Should Women be allowed to fight on the front lines? - KAIT Jonesboro, AR - Region 8 News, weather, sports

Should Women be allowed to fight on the front lines?

By Amanda Hanson - bio | email feedback

JONESBORO, AR (KAIT) - Women were granted the right to vote in the 1920s. Since that time, women have come a long way. According to the Associated Press, women make up roughly 14% of the U.S. Military. While women have been able to serve in the armed forces, they do have combat restrictions. But, those limitation might not be around much longer.

"I think women should be able to defend themselves, defend the U.S.," says citizen Mary Torres.

While women have served in the military for years, they have been held to limited roles. Women are currently restricted from certain combat assignments in all branches of the military, primarily held to combat support jobs, such as medics and transportation officers.

"If I wanted to do it, I would be pretty mad if someone told me I couldn't," says citizen Christina Hill.

But with the recent change of the "don't ask, don't tell" policy, the Military Leadership Diversity Commission, which was formed almost two years ago, is working to give women the opportunity to serve fully in front-line combat units.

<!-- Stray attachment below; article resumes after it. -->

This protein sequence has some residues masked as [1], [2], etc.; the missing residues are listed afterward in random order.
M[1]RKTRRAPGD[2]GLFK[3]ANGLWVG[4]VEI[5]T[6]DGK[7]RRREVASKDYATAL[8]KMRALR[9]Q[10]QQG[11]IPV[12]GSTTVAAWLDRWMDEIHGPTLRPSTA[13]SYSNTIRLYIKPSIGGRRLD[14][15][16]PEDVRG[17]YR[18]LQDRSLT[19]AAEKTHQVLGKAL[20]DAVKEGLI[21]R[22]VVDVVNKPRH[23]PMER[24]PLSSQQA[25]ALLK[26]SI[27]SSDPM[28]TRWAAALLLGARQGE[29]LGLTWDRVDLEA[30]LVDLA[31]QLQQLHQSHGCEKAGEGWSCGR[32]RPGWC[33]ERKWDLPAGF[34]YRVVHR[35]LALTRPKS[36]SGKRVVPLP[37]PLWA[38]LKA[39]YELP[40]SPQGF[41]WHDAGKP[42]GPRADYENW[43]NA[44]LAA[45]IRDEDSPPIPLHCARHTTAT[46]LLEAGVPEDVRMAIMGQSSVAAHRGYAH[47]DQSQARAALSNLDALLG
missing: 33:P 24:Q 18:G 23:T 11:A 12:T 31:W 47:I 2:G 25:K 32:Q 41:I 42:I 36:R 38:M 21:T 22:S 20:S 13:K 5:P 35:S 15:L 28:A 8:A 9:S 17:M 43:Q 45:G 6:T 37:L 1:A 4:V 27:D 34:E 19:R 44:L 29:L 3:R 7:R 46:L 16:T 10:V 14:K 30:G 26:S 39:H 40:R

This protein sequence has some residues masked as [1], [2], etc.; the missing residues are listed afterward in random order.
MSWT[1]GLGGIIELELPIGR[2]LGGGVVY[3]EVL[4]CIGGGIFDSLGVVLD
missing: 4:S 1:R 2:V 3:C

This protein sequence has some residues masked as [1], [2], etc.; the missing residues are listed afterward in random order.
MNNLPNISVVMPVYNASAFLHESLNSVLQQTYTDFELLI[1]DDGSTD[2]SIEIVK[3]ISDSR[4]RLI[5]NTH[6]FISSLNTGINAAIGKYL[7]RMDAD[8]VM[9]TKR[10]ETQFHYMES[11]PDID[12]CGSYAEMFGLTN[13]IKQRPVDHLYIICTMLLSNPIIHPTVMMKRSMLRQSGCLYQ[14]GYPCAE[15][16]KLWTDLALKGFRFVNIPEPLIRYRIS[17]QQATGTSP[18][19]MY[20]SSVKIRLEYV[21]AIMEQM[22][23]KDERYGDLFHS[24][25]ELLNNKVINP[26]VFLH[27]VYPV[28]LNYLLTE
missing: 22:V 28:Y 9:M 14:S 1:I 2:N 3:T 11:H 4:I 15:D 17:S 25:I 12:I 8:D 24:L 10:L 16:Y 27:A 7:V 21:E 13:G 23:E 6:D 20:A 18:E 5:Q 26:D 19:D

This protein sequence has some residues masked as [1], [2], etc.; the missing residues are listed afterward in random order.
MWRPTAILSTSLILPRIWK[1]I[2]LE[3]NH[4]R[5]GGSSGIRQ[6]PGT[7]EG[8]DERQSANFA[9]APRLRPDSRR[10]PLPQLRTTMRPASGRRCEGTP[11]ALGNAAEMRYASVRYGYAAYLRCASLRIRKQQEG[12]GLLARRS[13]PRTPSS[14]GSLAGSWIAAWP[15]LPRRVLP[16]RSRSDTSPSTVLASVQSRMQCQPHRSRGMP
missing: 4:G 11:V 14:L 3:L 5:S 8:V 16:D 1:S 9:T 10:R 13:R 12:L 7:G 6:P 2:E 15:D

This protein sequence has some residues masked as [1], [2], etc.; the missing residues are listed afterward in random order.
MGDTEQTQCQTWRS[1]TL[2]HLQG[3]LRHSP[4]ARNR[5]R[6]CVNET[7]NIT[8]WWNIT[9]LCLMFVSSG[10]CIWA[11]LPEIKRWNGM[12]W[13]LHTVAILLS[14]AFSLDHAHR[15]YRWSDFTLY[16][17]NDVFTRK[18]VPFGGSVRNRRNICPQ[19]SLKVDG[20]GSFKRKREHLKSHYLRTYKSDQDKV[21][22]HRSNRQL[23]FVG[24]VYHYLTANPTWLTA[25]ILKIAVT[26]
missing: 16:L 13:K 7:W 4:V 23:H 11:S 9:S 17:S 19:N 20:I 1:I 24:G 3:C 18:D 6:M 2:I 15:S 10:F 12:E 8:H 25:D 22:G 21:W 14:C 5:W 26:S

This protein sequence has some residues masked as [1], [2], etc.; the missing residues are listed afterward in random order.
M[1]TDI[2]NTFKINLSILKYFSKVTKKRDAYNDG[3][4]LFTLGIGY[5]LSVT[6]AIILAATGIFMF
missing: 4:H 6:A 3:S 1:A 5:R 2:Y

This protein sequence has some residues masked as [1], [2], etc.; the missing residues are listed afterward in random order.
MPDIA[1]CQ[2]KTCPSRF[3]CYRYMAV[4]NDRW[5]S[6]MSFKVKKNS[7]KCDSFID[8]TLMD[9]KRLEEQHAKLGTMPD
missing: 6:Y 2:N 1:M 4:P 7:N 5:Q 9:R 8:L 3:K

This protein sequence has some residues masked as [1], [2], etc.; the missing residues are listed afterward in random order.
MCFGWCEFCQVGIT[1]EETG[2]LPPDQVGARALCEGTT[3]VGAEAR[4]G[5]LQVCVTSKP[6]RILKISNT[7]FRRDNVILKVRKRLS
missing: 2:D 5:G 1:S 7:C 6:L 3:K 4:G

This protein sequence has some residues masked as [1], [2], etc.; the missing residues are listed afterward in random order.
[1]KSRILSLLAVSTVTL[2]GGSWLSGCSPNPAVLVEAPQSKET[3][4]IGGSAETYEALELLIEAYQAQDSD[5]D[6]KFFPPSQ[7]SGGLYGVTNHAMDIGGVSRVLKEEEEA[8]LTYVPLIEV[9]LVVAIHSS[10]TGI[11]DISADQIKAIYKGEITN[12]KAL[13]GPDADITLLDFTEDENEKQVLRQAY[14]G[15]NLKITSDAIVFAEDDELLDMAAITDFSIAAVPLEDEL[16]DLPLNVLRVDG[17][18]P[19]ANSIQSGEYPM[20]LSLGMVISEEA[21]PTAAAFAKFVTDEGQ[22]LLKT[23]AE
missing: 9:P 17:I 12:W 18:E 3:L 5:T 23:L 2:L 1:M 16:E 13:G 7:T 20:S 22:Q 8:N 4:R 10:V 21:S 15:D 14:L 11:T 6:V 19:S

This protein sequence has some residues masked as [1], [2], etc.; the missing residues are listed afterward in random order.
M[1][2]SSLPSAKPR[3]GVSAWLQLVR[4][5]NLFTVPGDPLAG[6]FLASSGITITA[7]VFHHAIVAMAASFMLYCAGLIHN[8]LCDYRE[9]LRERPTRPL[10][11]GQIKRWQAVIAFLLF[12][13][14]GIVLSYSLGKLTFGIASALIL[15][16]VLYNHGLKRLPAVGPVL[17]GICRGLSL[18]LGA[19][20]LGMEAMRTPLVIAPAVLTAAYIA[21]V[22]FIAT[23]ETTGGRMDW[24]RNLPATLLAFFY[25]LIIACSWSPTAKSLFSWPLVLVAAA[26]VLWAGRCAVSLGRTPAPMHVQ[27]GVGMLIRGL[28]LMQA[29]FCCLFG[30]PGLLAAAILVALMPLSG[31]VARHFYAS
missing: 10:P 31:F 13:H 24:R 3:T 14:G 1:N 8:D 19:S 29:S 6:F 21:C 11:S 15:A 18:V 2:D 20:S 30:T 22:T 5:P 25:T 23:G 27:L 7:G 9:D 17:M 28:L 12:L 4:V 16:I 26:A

"Women do all kinds of things in the world now. If you would have caught me back in the 1900s, I bet I would be like, I'm a house wife. I don't get to do stuff like that," says Hill.

Opponents of the policy change question whether women have the strength and endurance needed for such combat, and says it would harm unit cohesion. But many in Region 8 say it's time for change.

"I think if that's what they want to do, it's fine with me. Go for it," says citizen Wayne Coots.

"I think they should be allowed to choose up until the point where a woman gets into a family and has children. At that point, I feel the woman should stay home and take care of the children, and the fighting should be left up to the man," says citizen Michael Barber.

"No one should discriminate just because of the gender. If they can do it, more power to them," says Torres.

According to a report from MSNBC, this past Friday, a special panel met to finalize the report recommending eliminating the policy. It's expected the Military Leadership Diversity Commission will send the report to Congress and President Obama in the next couple months.

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